L)h idling tj
It took Governor Rockefeller a long
time to make up his mind about running
for president; but now that he has,
most political observers are anticipating
a determined, wel-wganized effort. Such
is the Rockefeller style.
One of the interesting questions about
his newly-emerged candidacy is yet to
be answered: Why did Rockefeller
change has mind.
On several occasions prior to last
week's announcement that he would fight
for the nomination "right up to the;
last vote at the convention," the New
York governor emphatically denied that
he would run "under any forseeable
The reasons he gave centered around
the practical observation that he simply
didn't have a chance to beat Richard
Nixon among rank-and-file, convention
going Republicans. The former Vice
president had aggregated such , a col
lection of political debts that he was
thought unbeatable in a convention con-
text. ' j ;. r. ' x
J B u t- now ; - it n f o rsee a h e
cimiinsltances' may have occurred. Or
at least that's what Governor Rockefeller
and the men around him seem to think.
Perhaps a clue to the changing situa
tion may be found in Rockefeller's ap
pointment of a chief campaign organizer.
His choice for the post was Emmet
Hughes is a former editor of Life
magazine who played a key role in
the Eisenhower administration as a
speech writer and policy advisor. He
is especially remembered for coining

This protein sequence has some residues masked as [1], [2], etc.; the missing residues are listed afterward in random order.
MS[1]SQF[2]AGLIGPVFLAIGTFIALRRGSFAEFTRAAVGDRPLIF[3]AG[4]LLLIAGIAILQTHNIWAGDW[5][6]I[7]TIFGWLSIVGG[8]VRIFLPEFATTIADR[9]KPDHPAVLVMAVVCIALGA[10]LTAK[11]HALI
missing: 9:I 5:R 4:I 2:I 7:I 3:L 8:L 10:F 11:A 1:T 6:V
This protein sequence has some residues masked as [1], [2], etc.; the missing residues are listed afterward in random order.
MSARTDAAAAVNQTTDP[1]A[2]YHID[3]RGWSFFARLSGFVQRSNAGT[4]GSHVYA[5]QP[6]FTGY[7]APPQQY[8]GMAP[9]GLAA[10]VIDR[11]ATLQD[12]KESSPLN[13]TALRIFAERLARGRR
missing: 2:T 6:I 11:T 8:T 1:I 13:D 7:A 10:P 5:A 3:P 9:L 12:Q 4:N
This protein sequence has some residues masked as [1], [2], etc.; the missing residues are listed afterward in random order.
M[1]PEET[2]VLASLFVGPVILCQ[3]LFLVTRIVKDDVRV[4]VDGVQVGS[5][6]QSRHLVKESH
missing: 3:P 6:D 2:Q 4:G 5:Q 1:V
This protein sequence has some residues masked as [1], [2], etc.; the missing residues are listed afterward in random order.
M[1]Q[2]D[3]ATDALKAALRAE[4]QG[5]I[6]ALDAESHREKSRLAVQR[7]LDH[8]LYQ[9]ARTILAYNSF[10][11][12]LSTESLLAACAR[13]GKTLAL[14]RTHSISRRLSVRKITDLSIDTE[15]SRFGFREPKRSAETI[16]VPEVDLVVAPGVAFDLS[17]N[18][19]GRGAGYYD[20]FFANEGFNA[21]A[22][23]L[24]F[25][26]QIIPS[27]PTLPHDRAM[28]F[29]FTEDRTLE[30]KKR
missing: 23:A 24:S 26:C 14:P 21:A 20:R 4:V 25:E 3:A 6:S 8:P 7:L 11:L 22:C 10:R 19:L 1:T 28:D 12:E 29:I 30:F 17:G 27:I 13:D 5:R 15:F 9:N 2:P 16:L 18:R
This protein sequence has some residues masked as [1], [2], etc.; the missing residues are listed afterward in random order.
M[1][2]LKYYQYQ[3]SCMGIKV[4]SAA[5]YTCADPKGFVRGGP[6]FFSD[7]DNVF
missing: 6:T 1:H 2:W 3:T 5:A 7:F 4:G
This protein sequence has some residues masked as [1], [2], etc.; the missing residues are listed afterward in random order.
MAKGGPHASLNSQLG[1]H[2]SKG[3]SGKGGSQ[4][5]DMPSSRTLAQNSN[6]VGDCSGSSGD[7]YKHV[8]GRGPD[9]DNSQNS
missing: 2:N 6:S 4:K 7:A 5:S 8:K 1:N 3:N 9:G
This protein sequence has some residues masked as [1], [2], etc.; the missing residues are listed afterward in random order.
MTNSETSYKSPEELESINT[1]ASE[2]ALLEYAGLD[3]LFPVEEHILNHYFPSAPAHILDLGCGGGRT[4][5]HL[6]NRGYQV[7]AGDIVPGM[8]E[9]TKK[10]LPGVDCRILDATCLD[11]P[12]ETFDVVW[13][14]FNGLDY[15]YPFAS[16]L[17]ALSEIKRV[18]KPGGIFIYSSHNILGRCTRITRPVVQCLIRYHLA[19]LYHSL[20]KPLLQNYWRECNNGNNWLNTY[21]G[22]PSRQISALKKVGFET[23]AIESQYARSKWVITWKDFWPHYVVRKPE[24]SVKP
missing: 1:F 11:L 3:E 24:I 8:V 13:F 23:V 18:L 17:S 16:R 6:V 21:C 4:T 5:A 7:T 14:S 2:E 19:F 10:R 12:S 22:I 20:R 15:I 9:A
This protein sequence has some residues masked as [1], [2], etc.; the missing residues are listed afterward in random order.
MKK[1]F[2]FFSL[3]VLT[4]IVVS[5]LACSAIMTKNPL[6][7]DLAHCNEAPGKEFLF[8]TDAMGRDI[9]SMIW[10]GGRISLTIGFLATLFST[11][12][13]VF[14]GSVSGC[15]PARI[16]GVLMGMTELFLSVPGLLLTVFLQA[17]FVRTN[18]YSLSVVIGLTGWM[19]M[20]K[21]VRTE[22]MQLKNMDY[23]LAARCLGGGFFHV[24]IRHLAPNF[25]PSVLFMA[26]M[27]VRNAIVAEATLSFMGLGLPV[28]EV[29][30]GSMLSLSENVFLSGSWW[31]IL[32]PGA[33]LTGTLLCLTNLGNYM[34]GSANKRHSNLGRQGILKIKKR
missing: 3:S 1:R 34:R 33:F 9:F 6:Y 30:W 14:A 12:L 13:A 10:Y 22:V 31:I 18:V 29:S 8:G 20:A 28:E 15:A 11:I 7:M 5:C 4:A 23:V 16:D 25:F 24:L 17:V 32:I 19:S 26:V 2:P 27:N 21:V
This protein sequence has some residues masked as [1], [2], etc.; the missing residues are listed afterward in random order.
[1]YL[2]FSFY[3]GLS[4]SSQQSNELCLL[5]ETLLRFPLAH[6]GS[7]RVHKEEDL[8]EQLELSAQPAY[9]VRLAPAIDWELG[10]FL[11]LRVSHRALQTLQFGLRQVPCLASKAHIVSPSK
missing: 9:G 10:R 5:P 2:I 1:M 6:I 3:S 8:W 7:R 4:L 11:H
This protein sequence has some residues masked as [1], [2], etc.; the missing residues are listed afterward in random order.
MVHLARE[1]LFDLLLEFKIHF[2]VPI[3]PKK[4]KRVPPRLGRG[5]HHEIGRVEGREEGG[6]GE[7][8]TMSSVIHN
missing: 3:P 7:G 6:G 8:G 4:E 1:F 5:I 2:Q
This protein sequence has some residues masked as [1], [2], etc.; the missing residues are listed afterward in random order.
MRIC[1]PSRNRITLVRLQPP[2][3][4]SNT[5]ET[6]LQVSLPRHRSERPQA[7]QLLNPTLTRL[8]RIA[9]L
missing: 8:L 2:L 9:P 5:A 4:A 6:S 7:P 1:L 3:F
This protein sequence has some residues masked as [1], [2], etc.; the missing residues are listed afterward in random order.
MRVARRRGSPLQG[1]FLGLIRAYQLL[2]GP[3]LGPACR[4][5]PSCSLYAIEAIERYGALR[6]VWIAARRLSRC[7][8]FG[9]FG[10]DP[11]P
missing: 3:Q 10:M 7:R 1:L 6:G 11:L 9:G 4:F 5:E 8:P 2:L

U.S. Foots The
Secretary of Defense Clark Clifford
announced last week that soon South
Vietnam will take more of a share
in the war. Arding to Newsweek,
South Vietnam could shoulder the "major
responsibility" for . def ending itself in
two years if the North Vietnamese and
Viet Cong have been eliminated as
threats. Big deal.
All the optimism over South Vietnam's
ability to defend itself seems to be
unfounded. The pentagon already
assumes, perhaps with good reason, that
U. S. troops are, necessary in West
Germany and South Korea, to act as
deterrent forces against a communist
In every country where U.S. troops
remain, no matter what treaty or
alliance we are honoring, this country
is footing the bill. It is paying money
and lives to maintain its allies who
enjoy, it is claimed, as much higher
(standard of hving than the communist
To add a touch of madness to it
all, Korea, instead of concentrating on
protecting its own borders, sends 5,000
troops to South Vietnam, a service for
which that country is subsidized in ad
dition to its regular economic aid.
What the U.S. involvement is leading